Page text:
A load balancer is required as part of the Private Link configuration. In this section, you'll determine if your virtual machine has a load balancer.

This is a quick but important step.

Step 1: Sign in to Azure portal

You're going to start by signing in to the Azure portal. Remember to sign in to the account containing the virtual machine that you would like to connect using Private Link.

If you use multiple Azure accounts, ensure that you pick the correct one.

Step 2: Select virtual machine

Now it's time to find the correct virtual machine.

Depending on your workflow, you might have multiple virtual machines in the same Azure account. Make sure that you select the correct one.

Step 3: Check for load balancer

Now it's time to check whether your VM already has a load balancer. If it does not have one, you will have to create one later in this tutorial.


Now it's time to create an internal load balancer for your virtual machine. In Azure, an internal load balancer balances traffic between VMs inside an Azure virtual network, ensuring availability and reliability for internal applications.

Step 1: Start load balancer wizard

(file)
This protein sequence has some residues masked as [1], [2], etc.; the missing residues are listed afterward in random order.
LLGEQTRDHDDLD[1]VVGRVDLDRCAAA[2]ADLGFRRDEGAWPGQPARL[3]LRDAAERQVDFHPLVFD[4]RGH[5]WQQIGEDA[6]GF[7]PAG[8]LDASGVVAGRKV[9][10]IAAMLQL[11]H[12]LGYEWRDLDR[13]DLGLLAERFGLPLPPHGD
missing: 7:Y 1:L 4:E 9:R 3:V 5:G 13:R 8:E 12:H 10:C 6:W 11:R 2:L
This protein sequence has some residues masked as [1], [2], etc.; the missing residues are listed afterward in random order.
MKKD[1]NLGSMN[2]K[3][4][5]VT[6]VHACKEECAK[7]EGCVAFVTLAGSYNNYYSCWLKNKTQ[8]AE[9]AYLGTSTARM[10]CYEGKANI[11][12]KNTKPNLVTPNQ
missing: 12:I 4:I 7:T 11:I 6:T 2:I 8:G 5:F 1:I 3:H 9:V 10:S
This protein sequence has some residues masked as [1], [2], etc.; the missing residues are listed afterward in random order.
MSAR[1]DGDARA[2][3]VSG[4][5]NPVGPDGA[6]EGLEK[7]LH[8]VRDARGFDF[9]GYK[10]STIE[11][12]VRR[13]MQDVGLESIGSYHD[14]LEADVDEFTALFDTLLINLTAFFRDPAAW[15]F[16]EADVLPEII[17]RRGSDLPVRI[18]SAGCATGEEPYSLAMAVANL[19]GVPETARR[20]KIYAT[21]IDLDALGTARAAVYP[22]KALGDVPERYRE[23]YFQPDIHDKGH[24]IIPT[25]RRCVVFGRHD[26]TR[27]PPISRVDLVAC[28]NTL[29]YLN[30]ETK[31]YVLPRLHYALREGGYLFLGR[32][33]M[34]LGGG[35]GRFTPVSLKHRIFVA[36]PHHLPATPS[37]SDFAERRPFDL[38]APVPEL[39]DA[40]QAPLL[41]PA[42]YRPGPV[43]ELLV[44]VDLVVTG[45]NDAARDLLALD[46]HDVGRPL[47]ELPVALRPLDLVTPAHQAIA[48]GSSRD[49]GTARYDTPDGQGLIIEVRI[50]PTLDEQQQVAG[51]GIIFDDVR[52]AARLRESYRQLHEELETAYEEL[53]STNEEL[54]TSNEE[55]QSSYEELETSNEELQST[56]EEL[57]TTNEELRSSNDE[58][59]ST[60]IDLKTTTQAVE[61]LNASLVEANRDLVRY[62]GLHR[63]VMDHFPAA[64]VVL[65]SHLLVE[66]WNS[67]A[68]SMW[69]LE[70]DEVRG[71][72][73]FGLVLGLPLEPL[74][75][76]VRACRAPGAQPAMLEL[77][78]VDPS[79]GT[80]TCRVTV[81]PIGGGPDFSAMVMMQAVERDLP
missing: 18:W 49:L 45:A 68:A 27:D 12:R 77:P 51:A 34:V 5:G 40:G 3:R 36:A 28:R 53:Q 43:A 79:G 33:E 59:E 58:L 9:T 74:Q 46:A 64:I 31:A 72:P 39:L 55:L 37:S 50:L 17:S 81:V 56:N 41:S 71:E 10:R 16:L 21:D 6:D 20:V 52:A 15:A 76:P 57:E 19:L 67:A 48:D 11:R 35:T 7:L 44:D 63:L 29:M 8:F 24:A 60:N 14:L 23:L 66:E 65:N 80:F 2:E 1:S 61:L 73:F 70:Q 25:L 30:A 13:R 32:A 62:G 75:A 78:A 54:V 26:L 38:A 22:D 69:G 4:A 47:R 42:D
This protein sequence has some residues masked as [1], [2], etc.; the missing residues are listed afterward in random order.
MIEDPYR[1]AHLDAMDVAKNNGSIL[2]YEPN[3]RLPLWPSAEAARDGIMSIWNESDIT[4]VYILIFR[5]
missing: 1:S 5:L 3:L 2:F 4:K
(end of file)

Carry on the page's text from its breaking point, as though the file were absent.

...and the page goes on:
Azure has simplified the process of creating a load balancer by providing a wizard.

Step 2: Select load balancer type

It's time to begin configuring your load balancer, starting with the name, type, and protocol.

Step 3: Configure load balancer rule

It's time to specify the frontend and backend port numbers for your load balancer. The frontend port is for connections from the client to the load balancer, while the backend port is for connections from the load balancer to the back-end instance.

Example: An Oracle database uses port 1521, as shown in the image below.

Example: Once again, the Oracle database is listening on the default port 1521.

Step 4: Wait for load balancer

The load balancer is now being created. As part of this process, you'll see the status change from Creating load balancer to Adding load balancer.

Step 5: Review load balancer settings

It's important to understand the different settings available for your load balancer. Take some time to review the information provided below.

Frontend IP configuration: This is the IP address of the load balancer.

Backend pools: This is the VM hosting your database and its IP address.

Health probes: The probe is used by the load balancer to ensure the IP and port of the VM and database are available.

Load balancing rules: This is the port on which the load balancer is listening.


Now that your load balancer is ready to go, it's time to create a Private Link service.